Names matter. Most of us think very carefully about what we will call our children as we know that a carelessly chosen name can have dire consequences in the playground. But we also think carefully about what we call certain things. Do you have a ‘sitting room’, a ‘lounge’ or a ‘drawing room’?
Technically, they are all places where we relax in the evening but the names we give to things does change how we think about them. (The memory of a butchers’ shop that labelled itself a ‘meat purveyor’ still makes us chortle).
Recently we published a trial which compared compression hosiery to compression bandaging for patients with venous leg ulcers. The trial was published in a prestigious medical journal (hurrah!) but I was then approached to write an article about the trial for a nursing publication.
Throughout the trial we have referred to the two-layer stocking system that comprised the compression hosiery intervention as ‘stockings’ or ‘hosiery’. However, I got chatting with a nursing friend and we both agreed that when we were trying to persuade a patient to wear compression hosiery we usually referred to the garments as ‘socks’ (especially if the patient is a man).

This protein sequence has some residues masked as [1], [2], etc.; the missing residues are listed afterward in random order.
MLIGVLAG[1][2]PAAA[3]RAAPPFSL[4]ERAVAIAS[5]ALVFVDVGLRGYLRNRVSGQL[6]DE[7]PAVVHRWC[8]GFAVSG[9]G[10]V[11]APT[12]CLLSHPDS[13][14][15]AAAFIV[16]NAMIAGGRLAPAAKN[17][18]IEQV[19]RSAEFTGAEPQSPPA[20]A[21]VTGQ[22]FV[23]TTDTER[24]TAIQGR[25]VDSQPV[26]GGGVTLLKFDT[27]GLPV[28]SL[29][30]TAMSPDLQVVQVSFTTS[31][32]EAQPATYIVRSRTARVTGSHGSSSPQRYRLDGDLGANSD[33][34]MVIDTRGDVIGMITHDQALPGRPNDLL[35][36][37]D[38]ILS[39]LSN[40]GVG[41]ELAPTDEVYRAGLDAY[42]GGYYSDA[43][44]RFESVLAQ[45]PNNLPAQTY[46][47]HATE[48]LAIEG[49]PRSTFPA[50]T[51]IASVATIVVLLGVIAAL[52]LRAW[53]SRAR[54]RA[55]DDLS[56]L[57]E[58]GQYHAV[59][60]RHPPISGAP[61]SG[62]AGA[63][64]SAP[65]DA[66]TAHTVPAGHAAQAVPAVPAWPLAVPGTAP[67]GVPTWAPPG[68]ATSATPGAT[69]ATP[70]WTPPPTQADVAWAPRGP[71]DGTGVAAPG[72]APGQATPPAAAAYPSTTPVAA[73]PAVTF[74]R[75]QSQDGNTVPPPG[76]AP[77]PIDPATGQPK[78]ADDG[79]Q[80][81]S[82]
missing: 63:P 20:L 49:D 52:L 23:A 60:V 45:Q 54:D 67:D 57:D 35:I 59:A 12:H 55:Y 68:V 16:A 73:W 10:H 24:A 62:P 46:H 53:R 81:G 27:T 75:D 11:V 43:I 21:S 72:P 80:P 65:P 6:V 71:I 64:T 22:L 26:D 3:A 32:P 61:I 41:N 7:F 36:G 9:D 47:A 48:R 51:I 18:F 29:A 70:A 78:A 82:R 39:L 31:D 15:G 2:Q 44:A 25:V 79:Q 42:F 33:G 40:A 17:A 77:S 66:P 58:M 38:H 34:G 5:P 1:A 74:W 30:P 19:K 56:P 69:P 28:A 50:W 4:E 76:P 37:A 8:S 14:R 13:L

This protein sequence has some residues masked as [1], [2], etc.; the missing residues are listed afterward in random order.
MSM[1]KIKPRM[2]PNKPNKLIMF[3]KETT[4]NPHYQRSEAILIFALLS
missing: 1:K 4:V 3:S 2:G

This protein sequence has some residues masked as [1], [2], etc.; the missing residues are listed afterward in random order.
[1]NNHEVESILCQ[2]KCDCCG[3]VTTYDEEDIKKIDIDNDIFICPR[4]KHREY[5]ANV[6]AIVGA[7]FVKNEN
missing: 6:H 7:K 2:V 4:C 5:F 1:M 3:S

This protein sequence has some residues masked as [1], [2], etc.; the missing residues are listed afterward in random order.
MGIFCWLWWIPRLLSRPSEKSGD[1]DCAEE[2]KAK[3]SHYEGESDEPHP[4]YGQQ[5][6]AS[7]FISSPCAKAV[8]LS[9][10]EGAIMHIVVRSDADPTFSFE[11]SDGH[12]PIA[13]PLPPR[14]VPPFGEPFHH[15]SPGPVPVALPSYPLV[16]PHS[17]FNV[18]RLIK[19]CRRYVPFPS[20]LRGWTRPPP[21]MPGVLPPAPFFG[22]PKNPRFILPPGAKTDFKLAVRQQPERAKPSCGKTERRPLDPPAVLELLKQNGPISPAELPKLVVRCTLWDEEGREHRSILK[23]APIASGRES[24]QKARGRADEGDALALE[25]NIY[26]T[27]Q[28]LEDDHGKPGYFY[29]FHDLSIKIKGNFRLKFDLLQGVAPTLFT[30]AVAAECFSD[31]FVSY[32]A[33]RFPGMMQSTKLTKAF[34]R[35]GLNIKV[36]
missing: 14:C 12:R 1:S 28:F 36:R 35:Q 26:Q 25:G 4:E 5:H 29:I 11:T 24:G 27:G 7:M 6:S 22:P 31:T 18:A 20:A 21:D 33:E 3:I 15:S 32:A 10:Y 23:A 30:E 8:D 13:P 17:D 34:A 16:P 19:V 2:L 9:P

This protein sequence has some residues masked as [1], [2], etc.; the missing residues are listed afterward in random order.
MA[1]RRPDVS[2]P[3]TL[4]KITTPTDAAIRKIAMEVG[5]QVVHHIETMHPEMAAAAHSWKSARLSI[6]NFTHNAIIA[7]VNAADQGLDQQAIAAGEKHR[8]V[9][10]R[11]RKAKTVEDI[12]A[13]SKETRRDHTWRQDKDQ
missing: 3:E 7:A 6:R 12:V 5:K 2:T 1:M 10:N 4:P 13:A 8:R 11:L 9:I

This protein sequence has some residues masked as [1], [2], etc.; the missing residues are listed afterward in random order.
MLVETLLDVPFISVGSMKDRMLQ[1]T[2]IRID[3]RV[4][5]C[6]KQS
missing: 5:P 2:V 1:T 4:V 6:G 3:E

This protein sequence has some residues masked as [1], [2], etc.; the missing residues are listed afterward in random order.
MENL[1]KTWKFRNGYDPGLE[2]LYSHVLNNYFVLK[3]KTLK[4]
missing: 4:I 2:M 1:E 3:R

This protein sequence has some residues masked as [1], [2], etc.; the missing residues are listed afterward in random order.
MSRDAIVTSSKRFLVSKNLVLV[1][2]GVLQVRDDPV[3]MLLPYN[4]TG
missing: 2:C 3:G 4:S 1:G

So I went back to my review article and changed ‘stockings’ and ‘hosiery’ to ‘socks’ - but my research colleagues corrected this back to hosiery (since this is the term that is used within the literature).
I can see both sides of the argument. We need to communicate with other clinicians, researchers and industry using the words that are the accepted terminology within that specialism.
But when communicating with patients, we need to think very carefully about the words we choose. We need to use words that they understand and which are likely to make the unfamiliar more familiar and thus more acceptable. Especially when we are trying to persuade them to do something that they are reluctant to do, like wear tight stockings/socks on a probably swollen leg with an open (or healed) venous leg ulcer.
So where does this leave me as a nurse who works with clinicians, students, researchers and industry? I am certainly going to carry on talking about ‘socks’ with patients.
But, I think I am also going to start using the word ‘socks’ more often in my communication with everyone else - researchers, industry and students and other nurses - and especially when I am writing about compression.
I will probably couple ‘socks’ with ‘stockings’ and ‘hosiery’ to try to avoid confusion, but I think we to start choosing names that can be shared by both professionals and patients so we all speak the same language.
It’s time to bring ‘socks’ out of the closet!
PhD DN RGN
Lecturer in Community Nursing
School of Healthcare, University of Leeds
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